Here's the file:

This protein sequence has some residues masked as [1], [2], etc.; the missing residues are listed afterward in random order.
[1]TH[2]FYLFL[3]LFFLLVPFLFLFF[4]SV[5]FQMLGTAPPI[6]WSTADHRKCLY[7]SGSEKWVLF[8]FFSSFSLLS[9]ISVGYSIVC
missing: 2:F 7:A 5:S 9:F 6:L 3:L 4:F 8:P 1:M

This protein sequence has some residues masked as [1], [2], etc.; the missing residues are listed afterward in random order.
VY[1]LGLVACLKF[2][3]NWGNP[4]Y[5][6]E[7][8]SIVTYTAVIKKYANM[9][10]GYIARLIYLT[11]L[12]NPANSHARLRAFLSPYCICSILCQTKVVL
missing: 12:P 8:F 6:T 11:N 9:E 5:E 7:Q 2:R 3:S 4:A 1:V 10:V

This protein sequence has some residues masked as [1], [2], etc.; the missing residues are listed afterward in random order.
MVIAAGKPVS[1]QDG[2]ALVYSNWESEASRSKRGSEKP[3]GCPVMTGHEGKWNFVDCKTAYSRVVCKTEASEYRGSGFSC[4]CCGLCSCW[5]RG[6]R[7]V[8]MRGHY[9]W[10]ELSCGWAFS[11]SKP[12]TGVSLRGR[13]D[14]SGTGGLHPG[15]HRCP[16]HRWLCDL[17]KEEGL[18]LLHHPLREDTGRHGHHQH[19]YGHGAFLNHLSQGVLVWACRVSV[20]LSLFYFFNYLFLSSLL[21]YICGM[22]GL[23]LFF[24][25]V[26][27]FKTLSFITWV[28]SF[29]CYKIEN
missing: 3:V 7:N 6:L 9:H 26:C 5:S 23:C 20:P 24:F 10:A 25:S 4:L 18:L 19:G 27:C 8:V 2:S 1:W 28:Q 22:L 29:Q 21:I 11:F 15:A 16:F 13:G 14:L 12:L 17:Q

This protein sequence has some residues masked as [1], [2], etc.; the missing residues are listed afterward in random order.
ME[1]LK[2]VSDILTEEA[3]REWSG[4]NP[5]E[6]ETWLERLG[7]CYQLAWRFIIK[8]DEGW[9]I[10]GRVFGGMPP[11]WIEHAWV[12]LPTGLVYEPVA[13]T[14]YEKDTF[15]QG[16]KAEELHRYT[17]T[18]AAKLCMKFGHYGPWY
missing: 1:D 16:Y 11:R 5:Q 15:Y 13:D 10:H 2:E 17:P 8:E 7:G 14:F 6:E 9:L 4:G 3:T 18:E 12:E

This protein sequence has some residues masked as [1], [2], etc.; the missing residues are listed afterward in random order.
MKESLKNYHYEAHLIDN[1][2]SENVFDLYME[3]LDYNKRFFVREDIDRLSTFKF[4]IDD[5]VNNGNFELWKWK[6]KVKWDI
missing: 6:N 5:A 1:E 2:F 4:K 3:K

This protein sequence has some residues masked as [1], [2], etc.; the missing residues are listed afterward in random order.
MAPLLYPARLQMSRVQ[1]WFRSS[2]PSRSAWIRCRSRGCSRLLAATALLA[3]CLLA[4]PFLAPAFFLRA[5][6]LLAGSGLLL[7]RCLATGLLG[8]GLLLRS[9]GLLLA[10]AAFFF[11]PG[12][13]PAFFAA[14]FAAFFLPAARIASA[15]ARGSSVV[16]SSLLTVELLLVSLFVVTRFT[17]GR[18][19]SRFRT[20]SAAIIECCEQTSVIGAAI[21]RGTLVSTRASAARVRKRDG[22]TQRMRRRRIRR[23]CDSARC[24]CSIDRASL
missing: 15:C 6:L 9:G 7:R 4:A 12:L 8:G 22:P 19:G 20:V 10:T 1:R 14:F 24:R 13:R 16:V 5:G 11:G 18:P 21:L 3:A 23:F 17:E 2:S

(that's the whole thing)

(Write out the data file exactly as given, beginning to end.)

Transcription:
This protein sequence has some residues masked as [1], [2], etc.; the missing residues are listed afterward in random order.
[1]TH[2]FYLFL[3]LFFLLVPFLFLFF[4]SV[5]FQMLGTAPPI[6]WSTADHRKCLY[7]SGSEKWVLF[8]FFSSFSLLS[9]ISVGYSIVC
missing: 2:F 7:A 5:S 9:F 6:L 3:L 4:F 8:P 1:M

This protein sequence has some residues masked as [1], [2], etc.; the missing residues are listed afterward in random order.
VY[1]LGLVACLKF[2][3]NWGNP[4]Y[5][6]E[7][8]SIVTYTAVIKKYANM[9][10]GYIARLIYLT[11]L[12]NPANSHARLRAFLSPYCICSILCQTKVVL
missing: 12:P 8:F 6:T 11:N 9:E 5:E 7:Q 2:R 3:S 4:A 1:V 10:V

This protein sequence has some residues masked as [1], [2], etc.; the missing residues are listed afterward in random order.
MVIAAGKPVS[1]QDG[2]ALVYSNWESEASRSKRGSEKP[3]GCPVMTGHEGKWNFVDCKTAYSRVVCKTEASEYRGSGFSC[4]CCGLCSCW[5]RG[6]R[7]V[8]MRGHY[9]W[10]ELSCGWAFS[11]SKP[12]TGVSLRGR[13]D[14]SGTGGLHPG[15]HRCP[16]HRWLCDL[17]KEEGL[18]LLHHPLREDTGRHGHHQH[19]YGHGAFLNHLSQGVLVWACRVSV[20]LSLFYFFNYLFLSSLL[21]YICGM[22]GL[23]LFF[24][25]V[26][27]FKTLSFITWV[28]SF[29]CYKIEN
missing: 3:V 7:N 6:L 9:H 26:C 5:S 23:C 20:P 24:F 10:A 25:S 4:L 18:L 19:G 27:C 8:V 2:S 1:W 28:Q 22:L 29:Q 21:I 11:F 15:A 16:F 13:G 14:L 12:L 17:Q

This protein sequence has some residues masked as [1], [2], etc.; the missing residues are listed afterward in random order.
ME[1]LK[2]VSDILTEEA[3]REWSG[4]NP[5]E[6]ETWLERLG[7]CYQLAWRFIIK[8]DEGW[9]I[10]GRVFGGMPP[11]WIEHAWV[12]LPTGLVYEPVA[13]T[14]YEKDTF[15]QG[16]KAEELHRYT[17]T[18]AAKLCMKFGHYGPWY
missing: 1:D 16:Y 11:R 5:Q 15:Y 13:D 10:H 2:E 17:P 8:E 7:G 14:F 6:E 9:L 4:G 3:T 18:E 12:E

This protein sequence has some residues masked as [1], [2], etc.; the missing residues are listed afterward in random order.
MKESLKNYHYEAHLIDN[1][2]SENVFDLYME[3]LDYNKRFFVREDIDRLSTFKF[4]IDD[5]VNNGNFELWKWK[6]KVKWDI
missing: 6:N 5:A 1:E 2:F 4:K 3:K

This protein sequence has some residues masked as [1], [2], etc.; the missing residues are listed afterward in random order.
MAPLLYPARLQMSRVQ[1]WFRSS[2]PSRSAWIRCRSRGCSRLLAATALLA[3]CLLA[4]PFLAPAFFLRA[5][6]LLAGSGLLL[7]RCLATGLLG[8]GLLLRS[9]GLLLA[10]AAFFF[11]PG[12][13]PAFFAA[14]FAAFFLPAARIASA[15]ARGSSVV[16]SSLLTVELLLVSLFVVTRFT[17]GR[18][19]SRFRT[20]SAAIIECCEQTSVIGAAI[21]RGTLVSTRASAARVRKRDG[22]TQRMRRRRIRR[23]CDSARC[24]CSIDRASL
missing: 15:C 6:L 9:G 7:R 4:A 12:L 8:G 22:P 19:G 20:V 10:T 1:R 14:F 24:R 13:R 16:V 5:G 11:G 18:P 21:L 3:A 23:F 17:E 2:S